ByMark Newton, writer at Creators.co
Movie Pilot Associate Editor. Email: [email protected]
Mark Newton

Charlie Brooker's peerless science-fiction future-shock series, Black Mirror, has recently just debuted on US Netflix, bringing its terrifying technological predictions to a much wider audience. Several episodes have now featured kinds of wearable and implanted tech which provides the wearer with a new augmented existance. Although this still might seem like science-fiction, new announcements suggest the reality could be creeping closer.

For example, researchers with the Swiss Federal Institute of Technology have recently announced an exciting project which seems to be taken directly from a science fiction movie. During a meeting at the American Association for the Advancement of Science annual meeting in California, the team headed by Eric Tremblay revealed a set of contact lenses which allows the wearer to 'zoom' their vision by up to three times.

The new system, which is currently still in the prototype stage, features a set of contact lenses and smart glasses, with the latter being used to distinguish between the various blinks and winks that are used to control the device. The actual contact lenses themselves - which are what create the zooming effect - feature tiny rings of aluminum mirrors set within lenses which are 1.5mm thick. These rings bounce light around the front of the eye, increasing the perceived size of objects and creating an effect which is tantamount to magnifying the user's vision by 2.8 times.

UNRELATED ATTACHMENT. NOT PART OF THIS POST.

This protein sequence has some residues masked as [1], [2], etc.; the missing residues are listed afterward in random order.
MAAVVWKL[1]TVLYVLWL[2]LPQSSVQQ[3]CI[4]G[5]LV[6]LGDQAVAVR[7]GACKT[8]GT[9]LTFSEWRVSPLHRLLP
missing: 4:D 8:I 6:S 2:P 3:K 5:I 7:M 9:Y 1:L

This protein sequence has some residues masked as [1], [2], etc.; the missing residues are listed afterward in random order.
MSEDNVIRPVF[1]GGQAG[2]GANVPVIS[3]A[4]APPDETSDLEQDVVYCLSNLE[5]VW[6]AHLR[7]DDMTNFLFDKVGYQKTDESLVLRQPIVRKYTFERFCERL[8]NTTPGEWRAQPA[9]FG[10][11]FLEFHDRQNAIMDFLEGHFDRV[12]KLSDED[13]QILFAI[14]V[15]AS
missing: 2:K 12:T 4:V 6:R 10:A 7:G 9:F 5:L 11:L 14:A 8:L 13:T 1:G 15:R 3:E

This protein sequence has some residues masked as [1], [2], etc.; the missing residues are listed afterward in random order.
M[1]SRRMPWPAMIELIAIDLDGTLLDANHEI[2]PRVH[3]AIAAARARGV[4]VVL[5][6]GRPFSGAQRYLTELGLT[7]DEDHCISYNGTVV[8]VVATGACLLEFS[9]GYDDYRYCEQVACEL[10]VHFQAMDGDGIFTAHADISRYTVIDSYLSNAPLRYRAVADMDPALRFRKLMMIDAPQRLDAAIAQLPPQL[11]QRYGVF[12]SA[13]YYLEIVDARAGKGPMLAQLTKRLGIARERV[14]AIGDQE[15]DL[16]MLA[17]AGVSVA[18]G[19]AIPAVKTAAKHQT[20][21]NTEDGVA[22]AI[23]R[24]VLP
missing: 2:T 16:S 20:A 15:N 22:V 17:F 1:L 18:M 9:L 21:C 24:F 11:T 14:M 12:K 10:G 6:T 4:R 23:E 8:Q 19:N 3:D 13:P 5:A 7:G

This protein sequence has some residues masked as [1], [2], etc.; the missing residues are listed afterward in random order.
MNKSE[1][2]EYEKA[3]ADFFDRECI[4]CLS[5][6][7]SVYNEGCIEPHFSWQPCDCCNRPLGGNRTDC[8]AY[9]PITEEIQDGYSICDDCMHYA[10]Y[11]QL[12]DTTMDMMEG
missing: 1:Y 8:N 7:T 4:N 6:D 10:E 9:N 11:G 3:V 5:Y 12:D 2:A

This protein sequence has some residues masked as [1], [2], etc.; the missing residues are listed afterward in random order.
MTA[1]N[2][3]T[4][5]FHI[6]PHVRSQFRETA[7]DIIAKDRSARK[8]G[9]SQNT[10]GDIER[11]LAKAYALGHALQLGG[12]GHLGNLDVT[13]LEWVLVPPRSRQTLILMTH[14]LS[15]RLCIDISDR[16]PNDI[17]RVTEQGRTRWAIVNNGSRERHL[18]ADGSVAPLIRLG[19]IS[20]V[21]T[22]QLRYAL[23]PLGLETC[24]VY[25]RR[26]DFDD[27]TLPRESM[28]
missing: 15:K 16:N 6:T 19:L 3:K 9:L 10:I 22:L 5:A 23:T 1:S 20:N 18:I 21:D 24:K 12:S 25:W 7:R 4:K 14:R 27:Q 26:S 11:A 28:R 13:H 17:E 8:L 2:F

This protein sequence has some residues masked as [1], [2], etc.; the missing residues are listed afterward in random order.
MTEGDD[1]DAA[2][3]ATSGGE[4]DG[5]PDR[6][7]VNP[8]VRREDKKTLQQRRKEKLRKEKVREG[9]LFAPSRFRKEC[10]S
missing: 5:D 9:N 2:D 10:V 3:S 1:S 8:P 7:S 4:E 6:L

The zooming effect is turned on and off by changing the paths light takes to the contact lenses. Winking the right eye activates the zoom, while winking the left eye deactivates it. According to Science, this works by changing the polarization of the smart glasses' lenses. Two types of polarized light take two different routes to reach the eye, blocking one of them allows the lenses to change between zoomed and normal mode.

Although I'm sure your mind is boggling at the infinite exciting potential applications for this technology, the original creators designed the contact lenses to help sufferers of various visual impairments. They were particularly concerned with age related macular degeneration (AMD), a progressive disease in which aged individuals (often over 50) gradually lose their central vision due to cell damage of the retina.

However, there could be other uses for the lenses. The original funding for the project came from DARPA - the US military's research and development body - who hoped to use the technology to develop superthin cameras for aerial drones. Over time the project mutated into what we see today, although I'm sure the military will also be eyeing these developments closely. For example, Medical Daily suggests the Pentagon may be interested in using them as a kind of bionic vision for soldiers.

Despite some impressive statements, the telescopic contact lenses still have a long way to go. One of the main problems concerns the restriction of air to the surface of the eye, which means the lenses can only be worn for short periods of time. The drilling of small ventilation channels into the lenses has improved things in this department, but a satisfying solution has yet to be arrived at.

All-in-all, it might be some time before you get your hands on a set of these futuristically advanced contact lenses.

Source: IFLScience, Science, Medical Daily

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